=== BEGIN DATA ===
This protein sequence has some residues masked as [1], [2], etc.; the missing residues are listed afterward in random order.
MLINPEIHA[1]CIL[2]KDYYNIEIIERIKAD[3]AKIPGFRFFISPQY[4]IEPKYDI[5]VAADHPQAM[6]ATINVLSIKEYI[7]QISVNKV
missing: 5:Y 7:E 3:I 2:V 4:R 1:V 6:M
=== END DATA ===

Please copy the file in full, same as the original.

This protein sequence has some residues masked as [1], [2], etc.; the missing residues are listed afterward in random order.
MLINPEIHA[1]CIL[2]KDYYNIEIIERIKAD[3]AKIPGFRFFISPQY[4]IEPKYDI[5]VAADHPQAM[6]ATINVLSIKEYI[7]QISVNKV
missing: 5:Y 7:E 3:I 2:V 4:R 1:V 6:M